The voices of Tax Policy Center's researchers and staff
You probably read stories over the weekend about how the Senate passed a 2014 budget just before dawn on Saturday morning, a day after the House passed its version. The Senate action got particular attention since it was the first time in four years that the self-proclaimed World’s Greatest Deliberative Body actually approved a comprehensive annual budget of any kind.
Is this an opportunity to rejoice? Does it mean Congress may actually fulfill its constitutional duty and enact a fiscal plan this year? Does it open the door to a long-awaited tax reform? Sadly, the answer is almost surely no.
The philosophical gaps between the House and Senate versions are massive even though in many cases, the dollar differences seem bridgeable. The House aims to balance the budget within a decade. The Senate has no such goal. The House would make major cuts in planned spending for health, income security, transportation, education, and community development. The Senate would boost some domestic spending and aim most of its reductions at the military budget.
The Senate would increase taxes by nearly $1 trillion over 10 years. The House would not increase revenues by a dime, relative to the Congressional Budget Office’s projections.
And that, ultimately, is where the fiscal policy debate will go aground. President Obama has said he’d support changes to both Medicare and Social Security if the GOP would agree to some new revenues. Most House and Senate Democratic leaders have said they’d go along, though reluctantly. Even some Senate Republicans have hinted that they could sign on to such a deal. Splitting the difference between $1 trillion and zero would probably do the trick.
But House Republicans have not budged. And as long as their position is that no tax increase of any size under any circumstance is acceptable, there will be no final budget resolution for 2014. At the moment, neither House nor Senate leaders plan to even try to reconcile the two budgets.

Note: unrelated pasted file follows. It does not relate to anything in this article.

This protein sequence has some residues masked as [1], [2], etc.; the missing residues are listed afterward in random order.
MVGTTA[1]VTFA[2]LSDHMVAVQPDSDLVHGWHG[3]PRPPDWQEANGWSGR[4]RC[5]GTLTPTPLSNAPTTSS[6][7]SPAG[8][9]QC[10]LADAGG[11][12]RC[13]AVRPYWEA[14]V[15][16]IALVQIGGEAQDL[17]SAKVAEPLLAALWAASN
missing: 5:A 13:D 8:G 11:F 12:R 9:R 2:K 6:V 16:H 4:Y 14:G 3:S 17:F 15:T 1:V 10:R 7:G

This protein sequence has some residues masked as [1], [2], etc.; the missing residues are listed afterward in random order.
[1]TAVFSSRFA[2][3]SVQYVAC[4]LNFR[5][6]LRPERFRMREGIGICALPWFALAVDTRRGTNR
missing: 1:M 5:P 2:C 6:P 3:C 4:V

And without a compromise resolution, it is hard to image that either the House Ways & Means Committee or the Senate Finance Committee would propose a tax reform bill—even though both budget bills contemplate major reductions in tax preferences.
Tax reform is one of those issues where both sides know where they want to go, but nobody wants to take the first step. While Ways & Means panel chair Dave Camp (R-MI) dearly wants to rewrite the revenue code, it is hard to imagine he’d be willing to stick his head above the trenches and propose reductions in popular tax preferences for mortgage interest, employer-sponsored health insurance, or charitable giving.
Indeed, he’d be foolish to do so since it would only invite the predictable attacks on those changes by the interests that benefit from the current law, a barrage of criticism that would only make future reforms more difficult.
Besides, while the House budget proposed massive changes in the tax code through cuts in both rates and tax expenditures, it anticipates no net change in projected revenues. Thus, Camp could hit the required revenue number by doing…nothing.
The Finance Committee was instructed by the Senate to raise $975 billion in new revenues. But if Congress never agrees to a final budget resolution, the next step in the fiscal process--budget reconciliation--never happens. And if there is no reconciliation, there is no requirement that the tax-writers find those new revenues.
Thus, we can look forward to another year of stalemate. Yes, lawmakers will have to finesse another debt limit crisis this summer, and they’ll have to pass a stop-gap funding bill by Sept. 30 to keep the government running in fiscal 2014. But absent some totally unexpected event, the non-binding resolutions approved by the House and Senate last week will be the end, not the beginning, of this year’s budget process.
They will accomplish only one thing: Legislation passed earlier this year required the House and Senate to pass budget resolutions before April 15 or lawmakers would have their pay docked. Now, they will get paid.
Posts and comments are solely the opinion of the author and not that of the Tax Policy Center, Urban Institute, or Brookings Institution.